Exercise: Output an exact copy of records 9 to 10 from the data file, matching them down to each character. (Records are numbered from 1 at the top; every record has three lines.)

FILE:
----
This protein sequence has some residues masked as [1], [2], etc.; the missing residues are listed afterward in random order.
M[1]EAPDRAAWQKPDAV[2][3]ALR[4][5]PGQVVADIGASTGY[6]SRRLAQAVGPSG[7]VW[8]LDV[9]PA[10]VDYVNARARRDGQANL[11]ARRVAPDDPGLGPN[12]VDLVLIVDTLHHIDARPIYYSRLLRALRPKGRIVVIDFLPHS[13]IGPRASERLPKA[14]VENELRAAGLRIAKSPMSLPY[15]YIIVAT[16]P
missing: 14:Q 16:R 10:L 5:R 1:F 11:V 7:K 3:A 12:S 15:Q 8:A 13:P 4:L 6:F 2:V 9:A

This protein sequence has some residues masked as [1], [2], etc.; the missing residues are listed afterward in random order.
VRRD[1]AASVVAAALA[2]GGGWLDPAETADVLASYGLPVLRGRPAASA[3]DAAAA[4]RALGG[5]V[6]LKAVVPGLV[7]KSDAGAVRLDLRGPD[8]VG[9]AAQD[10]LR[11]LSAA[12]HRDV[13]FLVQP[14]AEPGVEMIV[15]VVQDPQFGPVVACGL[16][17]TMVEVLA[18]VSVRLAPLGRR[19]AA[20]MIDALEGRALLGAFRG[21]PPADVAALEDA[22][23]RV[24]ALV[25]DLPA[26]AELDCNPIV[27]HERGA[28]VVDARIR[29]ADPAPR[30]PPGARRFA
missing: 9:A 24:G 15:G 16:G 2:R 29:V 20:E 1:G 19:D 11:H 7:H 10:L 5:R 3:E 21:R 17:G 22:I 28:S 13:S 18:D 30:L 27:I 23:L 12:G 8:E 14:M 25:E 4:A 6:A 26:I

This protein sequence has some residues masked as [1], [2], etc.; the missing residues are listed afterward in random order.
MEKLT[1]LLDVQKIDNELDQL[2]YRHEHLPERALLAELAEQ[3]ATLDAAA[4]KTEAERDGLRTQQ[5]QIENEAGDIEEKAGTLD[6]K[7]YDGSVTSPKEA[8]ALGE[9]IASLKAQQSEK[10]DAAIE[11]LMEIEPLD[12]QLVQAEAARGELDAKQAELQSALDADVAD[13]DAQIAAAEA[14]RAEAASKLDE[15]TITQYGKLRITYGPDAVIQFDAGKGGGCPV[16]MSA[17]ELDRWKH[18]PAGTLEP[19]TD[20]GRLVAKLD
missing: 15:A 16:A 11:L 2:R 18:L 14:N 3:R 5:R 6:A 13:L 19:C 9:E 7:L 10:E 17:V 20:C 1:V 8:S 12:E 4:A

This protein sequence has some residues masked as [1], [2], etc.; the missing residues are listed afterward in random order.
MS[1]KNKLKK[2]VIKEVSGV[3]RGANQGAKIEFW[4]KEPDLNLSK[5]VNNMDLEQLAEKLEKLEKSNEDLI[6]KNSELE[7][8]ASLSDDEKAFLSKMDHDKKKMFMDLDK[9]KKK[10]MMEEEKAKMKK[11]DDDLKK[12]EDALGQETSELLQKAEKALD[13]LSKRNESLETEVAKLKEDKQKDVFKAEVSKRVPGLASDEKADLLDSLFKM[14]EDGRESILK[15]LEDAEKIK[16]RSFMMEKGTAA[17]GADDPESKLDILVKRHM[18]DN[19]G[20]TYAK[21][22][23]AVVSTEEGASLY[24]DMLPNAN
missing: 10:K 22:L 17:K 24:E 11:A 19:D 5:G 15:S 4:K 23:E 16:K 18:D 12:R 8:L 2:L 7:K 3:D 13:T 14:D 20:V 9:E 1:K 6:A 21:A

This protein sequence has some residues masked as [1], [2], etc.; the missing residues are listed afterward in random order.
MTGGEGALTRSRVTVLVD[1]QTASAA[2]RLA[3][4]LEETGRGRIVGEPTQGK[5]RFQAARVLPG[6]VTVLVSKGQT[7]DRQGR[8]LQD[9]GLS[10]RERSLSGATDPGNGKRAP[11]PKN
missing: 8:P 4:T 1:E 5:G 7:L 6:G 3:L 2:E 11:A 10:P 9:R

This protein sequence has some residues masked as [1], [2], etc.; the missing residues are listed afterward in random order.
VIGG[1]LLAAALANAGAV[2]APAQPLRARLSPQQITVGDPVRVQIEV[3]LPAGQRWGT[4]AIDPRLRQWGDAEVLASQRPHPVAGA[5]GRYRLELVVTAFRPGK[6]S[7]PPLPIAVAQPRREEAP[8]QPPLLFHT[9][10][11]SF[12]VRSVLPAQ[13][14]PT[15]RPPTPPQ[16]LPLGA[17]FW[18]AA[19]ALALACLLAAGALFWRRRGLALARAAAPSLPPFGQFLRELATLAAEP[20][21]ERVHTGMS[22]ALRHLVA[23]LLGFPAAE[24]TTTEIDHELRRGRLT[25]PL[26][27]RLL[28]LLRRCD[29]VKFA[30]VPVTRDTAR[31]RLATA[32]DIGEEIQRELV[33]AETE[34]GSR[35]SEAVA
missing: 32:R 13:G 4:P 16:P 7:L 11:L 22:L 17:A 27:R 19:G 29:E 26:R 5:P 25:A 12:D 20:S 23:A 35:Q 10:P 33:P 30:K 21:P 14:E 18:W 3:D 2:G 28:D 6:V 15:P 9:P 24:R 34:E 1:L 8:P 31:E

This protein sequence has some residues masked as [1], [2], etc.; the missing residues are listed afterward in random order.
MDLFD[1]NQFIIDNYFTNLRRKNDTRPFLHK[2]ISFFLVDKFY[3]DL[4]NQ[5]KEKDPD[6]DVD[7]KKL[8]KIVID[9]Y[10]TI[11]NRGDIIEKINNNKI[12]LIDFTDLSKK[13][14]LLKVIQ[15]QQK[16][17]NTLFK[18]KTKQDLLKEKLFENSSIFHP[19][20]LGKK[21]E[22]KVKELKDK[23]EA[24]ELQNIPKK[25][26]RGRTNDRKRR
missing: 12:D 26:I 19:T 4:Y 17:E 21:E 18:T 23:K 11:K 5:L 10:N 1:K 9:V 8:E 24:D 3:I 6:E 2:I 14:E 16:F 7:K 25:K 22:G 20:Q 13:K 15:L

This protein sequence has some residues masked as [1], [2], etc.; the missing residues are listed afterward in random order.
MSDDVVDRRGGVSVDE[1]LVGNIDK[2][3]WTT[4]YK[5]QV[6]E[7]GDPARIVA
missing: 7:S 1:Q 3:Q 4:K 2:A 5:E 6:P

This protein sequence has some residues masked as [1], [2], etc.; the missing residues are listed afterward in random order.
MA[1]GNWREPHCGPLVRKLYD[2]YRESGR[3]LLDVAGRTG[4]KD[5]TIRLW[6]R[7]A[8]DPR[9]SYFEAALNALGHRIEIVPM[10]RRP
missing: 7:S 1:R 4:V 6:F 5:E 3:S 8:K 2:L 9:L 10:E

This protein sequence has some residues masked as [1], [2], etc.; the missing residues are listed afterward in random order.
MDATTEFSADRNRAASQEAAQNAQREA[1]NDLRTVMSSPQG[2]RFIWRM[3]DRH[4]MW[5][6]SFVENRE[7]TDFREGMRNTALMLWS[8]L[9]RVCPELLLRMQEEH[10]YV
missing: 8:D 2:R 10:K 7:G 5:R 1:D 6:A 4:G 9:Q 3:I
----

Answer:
This protein sequence has some residues masked as [1], [2], etc.; the missing residues are listed afterward in random order.
MA[1]GNWREPHCGPLVRKLYD[2]YRESGR[3]LLDVAGRTG[4]KD[5]TIRLW[6]R[7]A[8]DPR[9]SYFEAALNALGHRIEIVPM[10]RRP
missing: 7:S 1:R 4:V 6:F 5:E 3:S 8:K 2:L 9:L 10:E

This protein sequence has some residues masked as [1], [2], etc.; the missing residues are listed afterward in random order.
MDATTEFSADRNRAASQEAAQNAQREA[1]NDLRTVMSSPQG[2]RFIWRM[3]DRH[4]MW[5][6]SFVENRE[7]TDFREGMRNTALMLWS[8]L[9]RVCPELLLRMQEEH[10]YV
missing: 8:D 2:R 10:K 7:G 5:R 1:D 6:A 4:G 9:Q 3:I